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Developing strategy and direction on the left

ROBERT GRIFFITHS looks ahead to the Communist Party of Britain’s forthcoming congress

THE 57th congress of the Communist Party in Britain takes place over first weekend in November. 

The discussions will concentrate on new developments since the last congress two years ago, and what the CP proposes for the coming period.

The main debates will be prompted by the party executive committee’s political resolution and those submitted by our branches and district and nation committees.

This will be the biggest congress for some time, comprising almost 150 full voting delegates and around 20 consultatives who can participate but without a vote.

Most likely, there will be significantly more trade union, women and young delegates, reflecting the ongoing strike wave and the rapid growth of the Young Communist League.

Visitors will include leaders of communist and workers’ parties in India, South Africa, Ireland and Belgium as well as representatives from domiciled parties and embassies in Britain. 

What are the main developments highlighted by the outgoing CP leadership?

Its main resolution begins with the continuing shift in economic power towards China and other developing countries such as India and Brazil.

Here lies the materialist basis for the antagonisms, provocations and conflicts in relations between the older Western imperialist states, Russia and China.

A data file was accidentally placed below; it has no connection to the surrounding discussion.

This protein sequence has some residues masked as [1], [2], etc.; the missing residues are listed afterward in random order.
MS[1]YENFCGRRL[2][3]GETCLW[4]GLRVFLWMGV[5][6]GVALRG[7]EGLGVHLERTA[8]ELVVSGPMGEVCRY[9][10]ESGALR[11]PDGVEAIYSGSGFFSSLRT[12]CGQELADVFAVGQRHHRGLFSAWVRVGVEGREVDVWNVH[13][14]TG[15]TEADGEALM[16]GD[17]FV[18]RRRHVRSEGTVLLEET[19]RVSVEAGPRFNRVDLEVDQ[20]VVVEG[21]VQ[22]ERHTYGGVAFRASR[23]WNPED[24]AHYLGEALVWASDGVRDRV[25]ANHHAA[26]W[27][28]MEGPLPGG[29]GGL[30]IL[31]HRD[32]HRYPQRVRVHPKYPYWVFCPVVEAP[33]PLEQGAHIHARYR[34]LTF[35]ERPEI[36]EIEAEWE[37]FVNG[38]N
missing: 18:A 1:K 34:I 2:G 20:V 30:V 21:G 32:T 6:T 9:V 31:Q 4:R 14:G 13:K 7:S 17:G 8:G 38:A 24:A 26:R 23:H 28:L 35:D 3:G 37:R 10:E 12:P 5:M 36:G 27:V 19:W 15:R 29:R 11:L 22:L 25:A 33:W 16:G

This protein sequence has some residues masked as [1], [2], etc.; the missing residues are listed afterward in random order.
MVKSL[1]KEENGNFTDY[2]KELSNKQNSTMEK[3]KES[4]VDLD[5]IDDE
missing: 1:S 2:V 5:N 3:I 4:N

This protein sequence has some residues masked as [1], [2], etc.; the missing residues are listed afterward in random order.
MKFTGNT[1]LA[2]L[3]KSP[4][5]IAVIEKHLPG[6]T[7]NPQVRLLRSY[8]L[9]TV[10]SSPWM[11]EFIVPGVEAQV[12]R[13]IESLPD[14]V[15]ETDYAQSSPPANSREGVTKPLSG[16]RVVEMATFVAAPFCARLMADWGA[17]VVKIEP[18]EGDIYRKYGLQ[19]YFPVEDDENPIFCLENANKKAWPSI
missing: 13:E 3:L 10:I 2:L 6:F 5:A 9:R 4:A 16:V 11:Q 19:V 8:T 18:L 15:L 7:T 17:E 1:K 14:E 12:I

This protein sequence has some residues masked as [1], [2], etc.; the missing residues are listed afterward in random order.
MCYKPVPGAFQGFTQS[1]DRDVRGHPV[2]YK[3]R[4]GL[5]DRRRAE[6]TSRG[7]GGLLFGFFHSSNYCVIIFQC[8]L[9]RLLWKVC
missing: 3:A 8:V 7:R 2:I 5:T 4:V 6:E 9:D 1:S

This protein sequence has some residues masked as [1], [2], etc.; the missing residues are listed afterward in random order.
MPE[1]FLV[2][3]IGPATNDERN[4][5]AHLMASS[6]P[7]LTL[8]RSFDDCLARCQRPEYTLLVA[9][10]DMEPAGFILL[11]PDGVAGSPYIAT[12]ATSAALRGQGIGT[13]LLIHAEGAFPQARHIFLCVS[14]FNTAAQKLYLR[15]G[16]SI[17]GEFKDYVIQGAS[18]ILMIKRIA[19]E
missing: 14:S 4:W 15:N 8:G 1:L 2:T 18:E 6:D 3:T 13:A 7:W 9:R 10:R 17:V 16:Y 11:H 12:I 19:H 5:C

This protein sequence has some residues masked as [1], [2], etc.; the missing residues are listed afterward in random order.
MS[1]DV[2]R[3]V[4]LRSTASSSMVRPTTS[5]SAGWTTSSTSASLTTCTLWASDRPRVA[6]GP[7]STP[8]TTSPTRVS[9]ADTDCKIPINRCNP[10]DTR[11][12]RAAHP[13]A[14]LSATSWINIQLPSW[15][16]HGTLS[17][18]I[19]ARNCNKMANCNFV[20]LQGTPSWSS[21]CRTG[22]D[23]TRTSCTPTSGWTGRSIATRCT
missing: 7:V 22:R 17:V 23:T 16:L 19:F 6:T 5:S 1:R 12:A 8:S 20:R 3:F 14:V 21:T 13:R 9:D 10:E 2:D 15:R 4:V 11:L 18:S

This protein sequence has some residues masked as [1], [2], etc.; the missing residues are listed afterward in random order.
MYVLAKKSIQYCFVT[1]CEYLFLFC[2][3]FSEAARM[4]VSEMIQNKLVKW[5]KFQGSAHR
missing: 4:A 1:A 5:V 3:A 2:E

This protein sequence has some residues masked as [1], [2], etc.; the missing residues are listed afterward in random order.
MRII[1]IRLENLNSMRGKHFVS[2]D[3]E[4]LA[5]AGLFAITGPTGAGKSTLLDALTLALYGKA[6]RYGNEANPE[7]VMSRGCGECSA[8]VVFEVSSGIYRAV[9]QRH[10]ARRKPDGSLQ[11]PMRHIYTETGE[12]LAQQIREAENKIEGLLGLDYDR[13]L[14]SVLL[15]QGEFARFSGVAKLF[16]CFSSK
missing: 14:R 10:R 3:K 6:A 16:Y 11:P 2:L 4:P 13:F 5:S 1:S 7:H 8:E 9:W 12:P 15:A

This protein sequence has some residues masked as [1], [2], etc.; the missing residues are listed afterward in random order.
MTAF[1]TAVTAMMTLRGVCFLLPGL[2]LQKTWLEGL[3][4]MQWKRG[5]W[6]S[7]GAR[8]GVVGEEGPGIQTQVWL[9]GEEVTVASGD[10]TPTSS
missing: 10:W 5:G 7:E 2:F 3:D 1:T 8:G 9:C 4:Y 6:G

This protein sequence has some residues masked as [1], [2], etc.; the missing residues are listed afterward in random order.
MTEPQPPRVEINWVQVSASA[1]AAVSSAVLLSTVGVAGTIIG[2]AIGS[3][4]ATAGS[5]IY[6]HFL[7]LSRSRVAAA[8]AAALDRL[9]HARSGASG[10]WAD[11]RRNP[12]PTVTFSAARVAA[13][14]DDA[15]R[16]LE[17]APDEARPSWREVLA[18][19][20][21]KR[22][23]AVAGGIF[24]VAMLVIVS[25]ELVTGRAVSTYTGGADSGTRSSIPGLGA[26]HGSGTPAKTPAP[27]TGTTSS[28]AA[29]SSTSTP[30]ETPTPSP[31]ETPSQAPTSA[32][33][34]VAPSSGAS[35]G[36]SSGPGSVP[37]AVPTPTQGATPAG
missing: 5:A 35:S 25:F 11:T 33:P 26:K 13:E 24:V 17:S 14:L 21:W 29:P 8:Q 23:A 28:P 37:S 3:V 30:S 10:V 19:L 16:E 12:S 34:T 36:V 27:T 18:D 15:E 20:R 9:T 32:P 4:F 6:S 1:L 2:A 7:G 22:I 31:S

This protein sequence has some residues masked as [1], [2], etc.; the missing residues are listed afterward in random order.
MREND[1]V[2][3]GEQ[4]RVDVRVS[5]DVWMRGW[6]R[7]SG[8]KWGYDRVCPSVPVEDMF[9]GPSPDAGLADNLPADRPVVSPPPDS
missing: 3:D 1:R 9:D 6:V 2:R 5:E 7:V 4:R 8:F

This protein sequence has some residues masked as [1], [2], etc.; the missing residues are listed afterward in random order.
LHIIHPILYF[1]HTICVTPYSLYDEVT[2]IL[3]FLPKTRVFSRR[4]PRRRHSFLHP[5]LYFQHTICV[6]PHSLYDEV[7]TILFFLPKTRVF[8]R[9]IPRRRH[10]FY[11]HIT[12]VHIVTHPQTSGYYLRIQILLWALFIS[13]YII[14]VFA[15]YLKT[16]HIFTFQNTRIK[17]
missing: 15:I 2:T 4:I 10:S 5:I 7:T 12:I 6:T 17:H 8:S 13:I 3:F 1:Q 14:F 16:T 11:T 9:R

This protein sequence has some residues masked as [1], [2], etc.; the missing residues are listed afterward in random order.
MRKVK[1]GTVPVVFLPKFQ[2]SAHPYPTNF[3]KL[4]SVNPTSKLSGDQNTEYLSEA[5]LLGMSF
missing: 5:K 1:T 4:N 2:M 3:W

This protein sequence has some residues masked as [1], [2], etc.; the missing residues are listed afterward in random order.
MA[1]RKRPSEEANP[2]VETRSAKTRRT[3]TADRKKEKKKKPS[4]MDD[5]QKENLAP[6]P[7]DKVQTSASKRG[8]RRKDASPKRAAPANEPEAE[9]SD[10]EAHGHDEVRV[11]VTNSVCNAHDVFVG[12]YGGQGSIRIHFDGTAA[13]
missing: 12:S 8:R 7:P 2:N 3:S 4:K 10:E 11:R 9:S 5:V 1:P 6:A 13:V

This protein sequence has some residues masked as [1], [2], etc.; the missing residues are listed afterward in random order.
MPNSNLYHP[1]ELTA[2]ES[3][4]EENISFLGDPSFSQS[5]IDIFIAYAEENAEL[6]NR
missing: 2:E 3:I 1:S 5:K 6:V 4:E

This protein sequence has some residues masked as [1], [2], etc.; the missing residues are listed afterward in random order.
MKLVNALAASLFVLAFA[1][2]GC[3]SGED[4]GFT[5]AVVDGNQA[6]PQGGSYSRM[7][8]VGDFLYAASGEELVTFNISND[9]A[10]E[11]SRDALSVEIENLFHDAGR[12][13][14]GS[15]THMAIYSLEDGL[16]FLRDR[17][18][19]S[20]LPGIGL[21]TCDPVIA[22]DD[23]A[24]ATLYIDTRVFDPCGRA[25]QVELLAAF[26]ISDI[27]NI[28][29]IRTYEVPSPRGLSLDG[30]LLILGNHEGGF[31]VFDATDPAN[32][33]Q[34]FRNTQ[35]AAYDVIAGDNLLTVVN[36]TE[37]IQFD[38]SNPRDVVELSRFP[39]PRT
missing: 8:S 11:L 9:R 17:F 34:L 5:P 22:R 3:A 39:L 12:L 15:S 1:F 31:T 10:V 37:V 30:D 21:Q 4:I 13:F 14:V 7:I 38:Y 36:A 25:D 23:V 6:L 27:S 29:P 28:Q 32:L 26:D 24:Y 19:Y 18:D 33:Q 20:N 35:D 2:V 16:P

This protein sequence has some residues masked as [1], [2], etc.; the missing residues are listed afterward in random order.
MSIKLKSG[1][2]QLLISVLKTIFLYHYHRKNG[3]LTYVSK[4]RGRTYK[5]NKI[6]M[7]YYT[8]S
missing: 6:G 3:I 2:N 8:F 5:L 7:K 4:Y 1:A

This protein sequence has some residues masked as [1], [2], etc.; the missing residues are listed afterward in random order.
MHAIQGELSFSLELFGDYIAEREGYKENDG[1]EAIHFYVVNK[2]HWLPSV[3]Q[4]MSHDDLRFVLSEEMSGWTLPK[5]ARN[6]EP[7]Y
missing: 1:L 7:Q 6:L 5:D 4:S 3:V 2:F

This is the context in which the eastwards expansion of the Nato-EU bloc, the destabilisation of Ukraine, the Aukus and Quad pacts, the progress of Brics and the new cold war against China are considered.

It explains imperialist policy in the Middle East, Africa and Latin America, where recent developments are reviewed and solidarity expressed with the peoples of Palestine, Cuba and Venezuela in their struggle for sovereignty and development.  

The resolution upholds the need for a peace process to begin in Ukraine against the determination of Britain, the US and Nato to prolong the war.

It also reiterates the Communist Party’s condemnation of Russia’s widespread military offensive against Ukraine in February 2022.

With Britain expanding arsenal of nuclear and conventional weapons, the main resolution emphasises the need for a peace policy opposed to weapons of mass destruction and membership of aggressive military pacts, including the EU’s Pesco project aligned with Nato.

As a shroud of silence descends over left-wing Labour MPs for the first time in history, the Communist Party pledges to increase its work in peace and anti-war organisations across England, Scotland and Wales.

At a time when all voices for peace and against nuclear rearmament are totally excluded from the mainstream monopoly media — and Julian Assange remains in prison without trial — the Morning Star is praised for its unique role as a voice for truth and sanity.   

Domestically, it is pointed out that Britain remains one the world’s major imperialist powers economically, politically and militarily. 

Yet it is also the case that British state-monopoly capitalism has entered a phase of intensified, all-round crisis.

The neoliberal offensive of monetarism, deregulation, privatisation, marketisation and financialisation — which began in the late 1970s — has severely weakened and destabilised the economy and society generally. 

The disintegration of the neoliberal world order has laid bare the structural weaknesses and contradictions of British monopoly capitalism. 

In their drive to further enrich the City of London and its financial monopolies,  successive Conservative governments have failed to boost investment, productivity and innovation.

Instead, state borrowing and investment has soared as public services crumble around us.

Britain’s financial and economic crisis has been joined by a prolonged political crisis.